He had me there. I was the queen of repression. How could I fault them for something I’d been doing my whole life?

“Right. Assholes. Got it. Won’t bring it up again.” I shrugged and held up three fingers. “Scouts honor?”

JJ laughed. “Come on, loser. We’re gonna be late.”

We turned a few more corners and wove our way into the Hive. It was like I remembered, the flat screen monitors poised above the main room, flashing through various displays, and the massive CPUs in the corner. Olivia was in the back, working at one of the computer terminals, while Kiro sat at one of the long tables in the center, paging through some notebook or other. Aiden was nowhere to be seen.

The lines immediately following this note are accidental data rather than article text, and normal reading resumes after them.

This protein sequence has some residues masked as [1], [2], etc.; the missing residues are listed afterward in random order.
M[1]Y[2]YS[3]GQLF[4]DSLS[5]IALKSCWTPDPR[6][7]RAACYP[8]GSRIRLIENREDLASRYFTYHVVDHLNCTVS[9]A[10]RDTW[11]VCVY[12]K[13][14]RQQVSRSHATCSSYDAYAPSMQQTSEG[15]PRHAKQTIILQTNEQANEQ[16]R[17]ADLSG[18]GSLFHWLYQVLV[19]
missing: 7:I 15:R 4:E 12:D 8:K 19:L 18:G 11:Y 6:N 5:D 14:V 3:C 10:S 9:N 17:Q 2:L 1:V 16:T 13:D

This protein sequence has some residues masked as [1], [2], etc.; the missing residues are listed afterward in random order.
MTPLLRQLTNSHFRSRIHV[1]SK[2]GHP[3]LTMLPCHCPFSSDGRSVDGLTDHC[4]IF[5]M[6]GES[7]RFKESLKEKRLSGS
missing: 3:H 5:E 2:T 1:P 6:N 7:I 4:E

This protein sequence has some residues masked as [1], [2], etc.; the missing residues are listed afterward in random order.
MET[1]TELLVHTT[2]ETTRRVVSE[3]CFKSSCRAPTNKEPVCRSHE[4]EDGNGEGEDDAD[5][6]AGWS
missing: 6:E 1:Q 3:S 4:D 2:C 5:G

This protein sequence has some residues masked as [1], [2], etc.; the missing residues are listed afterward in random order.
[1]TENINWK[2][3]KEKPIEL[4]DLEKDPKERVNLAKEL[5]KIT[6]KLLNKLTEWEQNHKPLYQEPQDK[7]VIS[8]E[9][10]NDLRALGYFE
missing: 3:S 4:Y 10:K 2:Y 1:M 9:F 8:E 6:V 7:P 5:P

Kiro motioned for us to join him.

“Rainey,” he said, as JJ and I sat down. “It’s good to see you back on your feet. How you feeling?”

“Better. Thanks.”

“Great. And have you come to a decision yet?”

I ran my fingernails along the tabletop. “Yes. I’ve decided to stay.” I paused. “For awhile at least.”

Kiro looked up from his notebook. If he seemed surprised, I didn’t catch it. “That’s excellent. Unfortunately, I won’t be around to help get you settled – JJ and I have some business to attend to – but I’ll have Olivia show you to your quarters.”

“You’re leaving?” I asked. I was looking at Kiro, but the question was for the both of them. JJ hadn’t mentioned he’d be away.

“For a few days,” Kiro said, “a week at most. Some leads have emerged that we have to follow-up.”

“Did something happen while I was out?”

JJ shook his head. “That’s the thing. Nothing’s happened. And yet the word is that Vert’s spreading faster than ever. There’s so much on the streets now that the dealers can’t even move it all.”